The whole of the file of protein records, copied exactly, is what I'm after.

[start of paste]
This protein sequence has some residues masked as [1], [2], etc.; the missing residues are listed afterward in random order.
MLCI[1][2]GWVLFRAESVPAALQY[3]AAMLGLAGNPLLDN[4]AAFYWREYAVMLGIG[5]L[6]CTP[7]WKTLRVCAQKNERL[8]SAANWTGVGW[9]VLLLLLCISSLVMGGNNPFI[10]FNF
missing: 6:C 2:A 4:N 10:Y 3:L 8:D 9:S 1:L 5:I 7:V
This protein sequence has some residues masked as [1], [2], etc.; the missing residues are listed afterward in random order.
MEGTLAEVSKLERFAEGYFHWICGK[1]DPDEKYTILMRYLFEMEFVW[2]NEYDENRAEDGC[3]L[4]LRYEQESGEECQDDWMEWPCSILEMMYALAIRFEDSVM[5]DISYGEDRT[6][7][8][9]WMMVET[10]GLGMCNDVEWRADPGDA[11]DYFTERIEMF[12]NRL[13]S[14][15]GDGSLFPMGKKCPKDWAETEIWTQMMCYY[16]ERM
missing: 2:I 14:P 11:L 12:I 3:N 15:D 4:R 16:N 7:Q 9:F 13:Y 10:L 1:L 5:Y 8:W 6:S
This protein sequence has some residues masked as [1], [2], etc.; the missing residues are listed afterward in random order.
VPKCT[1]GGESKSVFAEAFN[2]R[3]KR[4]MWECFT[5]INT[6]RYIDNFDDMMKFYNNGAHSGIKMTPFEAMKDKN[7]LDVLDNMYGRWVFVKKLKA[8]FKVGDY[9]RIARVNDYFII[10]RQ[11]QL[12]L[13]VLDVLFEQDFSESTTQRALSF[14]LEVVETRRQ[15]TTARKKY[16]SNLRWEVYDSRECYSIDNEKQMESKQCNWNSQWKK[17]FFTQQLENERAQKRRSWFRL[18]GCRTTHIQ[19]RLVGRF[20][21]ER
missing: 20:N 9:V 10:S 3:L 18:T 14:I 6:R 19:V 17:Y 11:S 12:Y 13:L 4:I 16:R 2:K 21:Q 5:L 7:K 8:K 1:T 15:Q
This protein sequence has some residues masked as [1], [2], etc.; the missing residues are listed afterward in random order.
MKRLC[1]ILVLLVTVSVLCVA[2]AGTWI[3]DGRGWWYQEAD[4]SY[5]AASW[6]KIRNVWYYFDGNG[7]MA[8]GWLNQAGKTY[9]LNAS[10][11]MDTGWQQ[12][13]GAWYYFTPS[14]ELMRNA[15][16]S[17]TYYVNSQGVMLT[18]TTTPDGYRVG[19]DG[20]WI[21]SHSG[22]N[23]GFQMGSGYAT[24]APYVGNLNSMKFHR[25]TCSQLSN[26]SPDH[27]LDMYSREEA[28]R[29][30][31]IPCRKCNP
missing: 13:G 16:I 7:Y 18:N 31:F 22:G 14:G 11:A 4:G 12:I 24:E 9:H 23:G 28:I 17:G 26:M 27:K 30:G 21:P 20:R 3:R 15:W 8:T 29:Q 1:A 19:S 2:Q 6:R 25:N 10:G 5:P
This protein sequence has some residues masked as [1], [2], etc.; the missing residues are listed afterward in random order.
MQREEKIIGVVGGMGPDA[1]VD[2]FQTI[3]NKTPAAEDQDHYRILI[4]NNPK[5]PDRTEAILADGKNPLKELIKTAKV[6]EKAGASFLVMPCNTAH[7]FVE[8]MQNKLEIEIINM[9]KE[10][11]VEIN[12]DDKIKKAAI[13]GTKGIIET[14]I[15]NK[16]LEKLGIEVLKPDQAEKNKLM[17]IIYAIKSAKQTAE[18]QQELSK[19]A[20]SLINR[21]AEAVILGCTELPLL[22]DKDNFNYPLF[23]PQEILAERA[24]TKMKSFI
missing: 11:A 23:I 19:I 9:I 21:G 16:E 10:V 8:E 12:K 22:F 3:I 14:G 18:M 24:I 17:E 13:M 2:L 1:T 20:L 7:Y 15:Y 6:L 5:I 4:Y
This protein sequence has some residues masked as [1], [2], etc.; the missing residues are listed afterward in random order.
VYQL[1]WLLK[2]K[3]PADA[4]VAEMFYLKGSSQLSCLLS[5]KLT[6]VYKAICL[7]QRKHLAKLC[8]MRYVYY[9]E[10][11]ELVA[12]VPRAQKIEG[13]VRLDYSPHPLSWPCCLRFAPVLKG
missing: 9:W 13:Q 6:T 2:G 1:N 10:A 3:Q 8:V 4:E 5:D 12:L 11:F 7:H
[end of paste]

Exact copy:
This protein sequence has some residues masked as [1], [2], etc.; the missing residues are listed afterward in random order.
MLCI[1][2]GWVLFRAESVPAALQY[3]AAMLGLAGNPLLDN[4]AAFYWREYAVMLGIG[5]L[6]CTP[7]WKTLRVCAQKNERL[8]SAANWTGVGW[9]VLLLLLCISSLVMGGNNPFI[10]FNF
missing: 6:C 2:A 4:N 10:Y 3:L 8:D 9:S 1:L 5:I 7:V
This protein sequence has some residues masked as [1], [2], etc.; the missing residues are listed afterward in random order.
MEGTLAEVSKLERFAEGYFHWICGK[1]DPDEKYTILMRYLFEMEFVW[2]NEYDENRAEDGC[3]L[4]LRYEQESGEECQDDWMEWPCSILEMMYALAIRFEDSVM[5]DISYGEDRT[6][7][8][9]WMMVET[10]GLGMCNDVEWRADPGDA[11]DYFTERIEMF[12]NRL[13]S[14][15]GDGSLFPMGKKCPKDWAETEIWTQMMCYY[16]ERM
missing: 2:I 14:P 11:L 12:I 3:N 15:D 4:R 16:N 7:Q 9:F 13:Y 10:L 1:L 5:Y 8:W 6:S
This protein sequence has some residues masked as [1], [2], etc.; the missing residues are listed afterward in random order.
VPKCT[1]GGESKSVFAEAFN[2]R[3]KR[4]MWECFT[5]INT[6]RYIDNFDDMMKFYNNGAHSGIKMTPFEAMKDKN[7]LDVLDNMYGRWVFVKKLKA[8]FKVGDY[9]RIARVNDYFII[10]RQ[11]QL[12]L[13]VLDVLFEQDFSESTTQRALSF[14]LEVVETRRQ[15]TTARKKY[16]SNLRWEVYDSRECYSIDNEKQMESKQCNWNSQWKK[17]FFTQQLENERAQKRRSWFRL[18]GCRTTHIQ[19]RLVGRF[20][21]ER
missing: 20:N 9:V 10:S 3:L 18:T 14:I 6:R 19:V 17:Y 11:S 12:Y 13:L 4:I 16:R 2:K 21:Q 5:L 7:K 8:K 1:T 15:Q
This protein sequence has some residues masked as [1], [2], etc.; the missing residues are listed afterward in random order.
MKRLC[1]ILVLLVTVSVLCVA[2]AGTWI[3]DGRGWWYQEAD[4]SY[5]AASW[6]KIRNVWYYFDGNG[7]MA[8]GWLNQAGKTY[9]LNAS[10][11]MDTGWQQ[12][13]GAWYYFTPS[14]ELMRNA[15][16]S[17]TYYVNSQGVMLT[18]TTTPDGYRVG[19]DG[20]WI[21]SHSG[22]N[23]GFQMGSGYAT[24]APYVGNLNSMKFHR[25]TCSQLSN[26]SPDH[27]LDMYSREEA[28]R[29][30][31]IPCRKCNP
missing: 13:G 16:I 7:Y 18:N 31:F 22:G 14:G 11:A 4:G 12:I 24:E 9:H 23:G 28:I 17:G 26:M 27:K 30:G 21:P 20:R 3:R 15:W 8:T 29:Q 1:A 19:S 2:Q 6:R 25:N 10:G 5:P
This protein sequence has some residues masked as [1], [2], etc.; the missing residues are listed afterward in random order.
MQREEKIIGVVGGMGPDA[1]VD[2]FQTI[3]NKTPAAEDQDHYRILI[4]NNPK[5]PDRTEAILADGKNPLKELIKTAKV[6]EKAGASFLVMPCNTAH[7]FVE[8]MQNKLEIEIINM[9]KE[10][11]VEIN[12]DDKIKKAAI[13]GTKGIIET[14]I[15]NK[16]LEKLGIEVLKPDQAEKNKLM[17]IIYAIKSAKQTAE[18]QQELSK[19]A[20]SLINR[21]AEAVILGCTELPLL[22]DKDNFNYPLF[23]PQEILAERA[24]TKMKSFI
missing: 11:A 23:I 19:I 9:I 21:G 16:E 10:V 8:E 12:K 22:F 3:I 14:G 18:M 24:I 17:E 13:M 2:L 1:T 20:L 7:Y 15:Y 6:L 5:I 4:Y
This protein sequence has some residues masked as [1], [2], etc.; the missing residues are listed afterward in random order.
VYQL[1]WLLK[2]K[3]PADA[4]VAEMFYLKGSSQLSCLLS[5]KLT[6]VYKAICL[7]QRKHLAKLC[8]MRYVYY[9]E[10][11]ELVA[12]VPRAQKIEG[13]VRLDYSPHPLSWPCCLRFAPVLKG
missing: 9:W 13:Q 6:T 2:G 1:N 10:A 3:Q 8:V 4:E 5:D 12:L 11:F 7:H